"Solar power could be a way to lower carbon dioxide emissions and combat global warming ", said Tesla CEO Elon Musk at a presentation.

"Solar power could be a way to lower carbon dioxide emissions and combat global warming", said Tesla CEO Elon Musk at a presentation.

Aside from these natural building materials other well-known traditional approaches to making housing more sustainable include use of solar panels for generating electricity and rainwater harvesting for garden irrigation. Although not totally obsolete, these methods have become a bit dated and are at the cusp of being supplanted by more efficient innovations. Tesla’s new solar shingles are one of the most eco-friendly innovations to emerge in the world of sustainable building materials. They look the same as any other normal roof tiles, but offer so much more, as their main function alongside being a roof is to turn sunlight into electricity. Believe it or not they are actually cheaper than a normal roof of that style and come in a number of color options that can compliment almost any house. The shingles are made of tempered glass and are three times stronger than regular tiles. Tesla is so confident in their durability that they are offering them with a lifetime warranty based on the lifespan of your house. Tesla CEO Elon Musk sees the shingles as part of his vision for running the world on clean sustainable energy. The shingles have proven to be such a game changer that even prior to their release some architectural firms have already become early adopters of the innovation and have started incorporating them into conceptual house designs. Alavi house is a conceptual residential design by Iranian architectural firm BMDesign that achieves sustainability through the use of the shingles by creating what they call a double skin roof whereby the solar panels are installed 30 centimeters above the roof to create a second layer of roofing that can be opened and closed. On cold winter days the second layer will be able to open itself and let the sunshine warm up the first layer and on hot summer days, the second layer will close itself to provide shade for the first layer and absorb sunlight, which can then be converted into clean energy to power the home.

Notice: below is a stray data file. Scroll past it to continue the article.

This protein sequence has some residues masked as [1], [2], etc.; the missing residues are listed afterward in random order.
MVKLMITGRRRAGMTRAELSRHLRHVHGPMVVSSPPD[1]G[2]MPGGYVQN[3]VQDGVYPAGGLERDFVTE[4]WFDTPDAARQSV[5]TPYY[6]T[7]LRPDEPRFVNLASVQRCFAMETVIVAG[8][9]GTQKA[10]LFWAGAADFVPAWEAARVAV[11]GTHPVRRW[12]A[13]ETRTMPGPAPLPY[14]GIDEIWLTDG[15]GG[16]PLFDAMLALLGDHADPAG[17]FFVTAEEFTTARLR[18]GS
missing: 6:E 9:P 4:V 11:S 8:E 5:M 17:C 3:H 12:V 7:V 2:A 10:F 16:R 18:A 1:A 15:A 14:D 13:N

A longer lasting home means lower maintenance costs and less up-keep. They are also a lot healthier for you to live in, as they emit few if any, toxins. Sustainable building using recycled materials means that waste is minimized and this, in turn, helps reduce a homeowner's carbon footprint significantly. Reducing, recycling and reusing is the essence of this conscious approach. Although an eco-friendly building can be more expensive to build, long-term savings will be made by “going green,” rather than sticking with traditional energy.

As the concern for climate change has grown into a major global issue over the past years so has the rise in eco-friendly buildings around the world - from simple designs to extravagant creations which have all been built with the future well-being of the environment in mind.